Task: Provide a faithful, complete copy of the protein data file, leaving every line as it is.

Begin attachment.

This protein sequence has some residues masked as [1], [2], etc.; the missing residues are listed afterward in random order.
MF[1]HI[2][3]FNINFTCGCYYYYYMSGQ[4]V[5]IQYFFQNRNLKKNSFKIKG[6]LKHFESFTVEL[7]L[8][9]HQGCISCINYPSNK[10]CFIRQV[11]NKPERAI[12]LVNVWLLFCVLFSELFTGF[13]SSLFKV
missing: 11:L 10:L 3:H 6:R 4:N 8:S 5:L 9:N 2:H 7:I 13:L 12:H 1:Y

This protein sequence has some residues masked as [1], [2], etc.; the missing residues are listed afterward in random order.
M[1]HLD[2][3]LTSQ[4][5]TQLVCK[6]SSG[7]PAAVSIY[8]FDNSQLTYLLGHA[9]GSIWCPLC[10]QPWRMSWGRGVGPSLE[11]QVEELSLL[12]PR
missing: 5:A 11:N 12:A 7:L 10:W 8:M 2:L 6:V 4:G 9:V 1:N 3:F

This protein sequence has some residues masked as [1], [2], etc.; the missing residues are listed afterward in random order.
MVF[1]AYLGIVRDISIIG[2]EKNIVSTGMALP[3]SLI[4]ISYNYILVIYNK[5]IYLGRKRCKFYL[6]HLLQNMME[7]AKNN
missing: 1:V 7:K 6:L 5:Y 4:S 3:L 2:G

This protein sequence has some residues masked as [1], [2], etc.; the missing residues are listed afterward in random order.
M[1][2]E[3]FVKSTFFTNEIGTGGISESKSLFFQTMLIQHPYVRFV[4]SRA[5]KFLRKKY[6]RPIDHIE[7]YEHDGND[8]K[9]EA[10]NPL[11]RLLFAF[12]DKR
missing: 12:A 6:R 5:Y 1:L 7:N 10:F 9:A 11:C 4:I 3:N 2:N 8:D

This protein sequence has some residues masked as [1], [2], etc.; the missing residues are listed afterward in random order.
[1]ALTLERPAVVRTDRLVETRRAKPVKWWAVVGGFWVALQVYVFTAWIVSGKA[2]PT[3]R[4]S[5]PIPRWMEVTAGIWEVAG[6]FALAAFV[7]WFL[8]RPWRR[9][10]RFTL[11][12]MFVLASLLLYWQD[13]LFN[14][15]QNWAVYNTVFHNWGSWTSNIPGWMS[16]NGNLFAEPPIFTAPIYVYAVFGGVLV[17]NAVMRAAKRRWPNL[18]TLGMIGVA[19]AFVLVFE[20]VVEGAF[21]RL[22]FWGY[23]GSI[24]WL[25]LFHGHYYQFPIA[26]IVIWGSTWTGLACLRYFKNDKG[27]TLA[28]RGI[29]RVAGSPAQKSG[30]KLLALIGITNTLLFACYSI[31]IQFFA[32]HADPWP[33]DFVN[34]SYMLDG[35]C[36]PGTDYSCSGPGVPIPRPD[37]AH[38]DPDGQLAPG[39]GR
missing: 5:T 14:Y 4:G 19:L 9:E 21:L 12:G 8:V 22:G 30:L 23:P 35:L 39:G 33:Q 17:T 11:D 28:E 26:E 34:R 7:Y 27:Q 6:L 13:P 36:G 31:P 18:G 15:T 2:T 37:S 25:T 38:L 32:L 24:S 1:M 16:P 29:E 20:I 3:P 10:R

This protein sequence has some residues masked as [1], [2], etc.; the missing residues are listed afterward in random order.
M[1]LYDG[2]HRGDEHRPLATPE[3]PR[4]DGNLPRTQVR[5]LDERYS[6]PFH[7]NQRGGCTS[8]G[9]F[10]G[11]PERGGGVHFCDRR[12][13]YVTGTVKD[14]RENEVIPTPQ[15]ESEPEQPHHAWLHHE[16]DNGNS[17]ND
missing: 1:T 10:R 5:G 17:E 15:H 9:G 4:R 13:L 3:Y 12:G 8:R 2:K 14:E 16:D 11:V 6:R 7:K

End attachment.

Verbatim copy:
This protein sequence has some residues masked as [1], [2], etc.; the missing residues are listed afterward in random order.
MF[1]HI[2][3]FNINFTCGCYYYYYMSGQ[4]V[5]IQYFFQNRNLKKNSFKIKG[6]LKHFESFTVEL[7]L[8][9]HQGCISCINYPSNK[10]CFIRQV[11]NKPERAI[12]LVNVWLLFCVLFSELFTGF[13]SSLFKV
missing: 11:L 10:L 3:H 6:R 4:N 8:S 5:L 9:N 2:H 7:I 13:L 12:H 1:Y

This protein sequence has some residues masked as [1], [2], etc.; the missing residues are listed afterward in random order.
M[1]HLD[2][3]LTSQ[4][5]TQLVCK[6]SSG[7]PAAVSIY[8]FDNSQLTYLLGHA[9]GSIWCPLC[10]QPWRMSWGRGVGPSLE[11]QVEELSLL[12]PR
missing: 5:A 11:N 12:A 7:L 10:W 8:M 2:L 6:V 4:G 9:V 1:N 3:F

This protein sequence has some residues masked as [1], [2], etc.; the missing residues are listed afterward in random order.
MVF[1]AYLGIVRDISIIG[2]EKNIVSTGMALP[3]SLI[4]ISYNYILVIYNK[5]IYLGRKRCKFYL[6]HLLQNMME[7]AKNN
missing: 1:V 7:K 6:L 5:Y 4:S 3:L 2:G

This protein sequence has some residues masked as [1], [2], etc.; the missing residues are listed afterward in random order.
M[1][2]E[3]FVKSTFFTNEIGTGGISESKSLFFQTMLIQHPYVRFV[4]SRA[5]KFLRKKY[6]RPIDHIE[7]YEHDGND[8]K[9]EA[10]NPL[11]RLLFAF[12]DKR
missing: 12:A 6:R 5:Y 1:L 7:N 10:F 9:A 11:C 4:I 3:N 2:N 8:D

This protein sequence has some residues masked as [1], [2], etc.; the missing residues are listed afterward in random order.
[1]ALTLERPAVVRTDRLVETRRAKPVKWWAVVGGFWVALQVYVFTAWIVSGKA[2]PT[3]R[4]S[5]PIPRWMEVTAGIWEVAG[6]FALAAFV[7]WFL[8]RPWRR[9][10]RFTL[11][12]MFVLASLLLYWQD[13]LFN[14][15]QNWAVYNTVFHNWGSWTSNIPGWMS[16]NGNLFAEPPIFTAPIYVYAVFGGVLV[17]NAVMRAAKRRWPNL[18]TLGMIGVA[19]AFVLVFE[20]VVEGAF[21]RL[22]FWGY[23]GSI[24]WL[25]LFHGHYYQFPIA[26]IVIWGSTWTGLACLRYFKNDKG[27]TLA[28]RGI[29]RVAGSPAQKSG[30]KLLALIGITNTLLFACYSI[31]IQFFA[32]HADPWP[33]DFVN[34]SYMLDG[35]C[36]PGTDYSCSGPGVPIPRPD[37]AH[38]DPDGQLAPG[39]GR
missing: 5:T 14:Y 4:G 19:L 9:E 21:L 12:G 8:V 22:G 30:L 23:P 35:L 39:G 33:Q 17:T 11:D 28:E 26:E 34:R 7:Y 27:Q 6:L 13:P 36:G 31:P 18:G 15:T 2:T 37:S 25:T 38:L 32:L 24:S 1:M 16:P 29:E 20:I 3:P 10:R

This protein sequence has some residues masked as [1], [2], etc.; the missing residues are listed afterward in random order.
M[1]LYDG[2]HRGDEHRPLATPE[3]PR[4]DGNLPRTQVR[5]LDERYS[6]PFH[7]NQRGGCTS[8]G[9]F[10]G[11]PERGGGVHFCDRR[12][13]YVTGTVKD[14]RENEVIPTPQ[15]ESEPEQPHHAWLHHE[16]DNGNS[17]ND
missing: 1:T 10:R 5:G 17:E 15:H 9:G 4:R 13:L 3:Y 12:G 8:R 2:K 14:E 16:D 11:V 6:R 7:K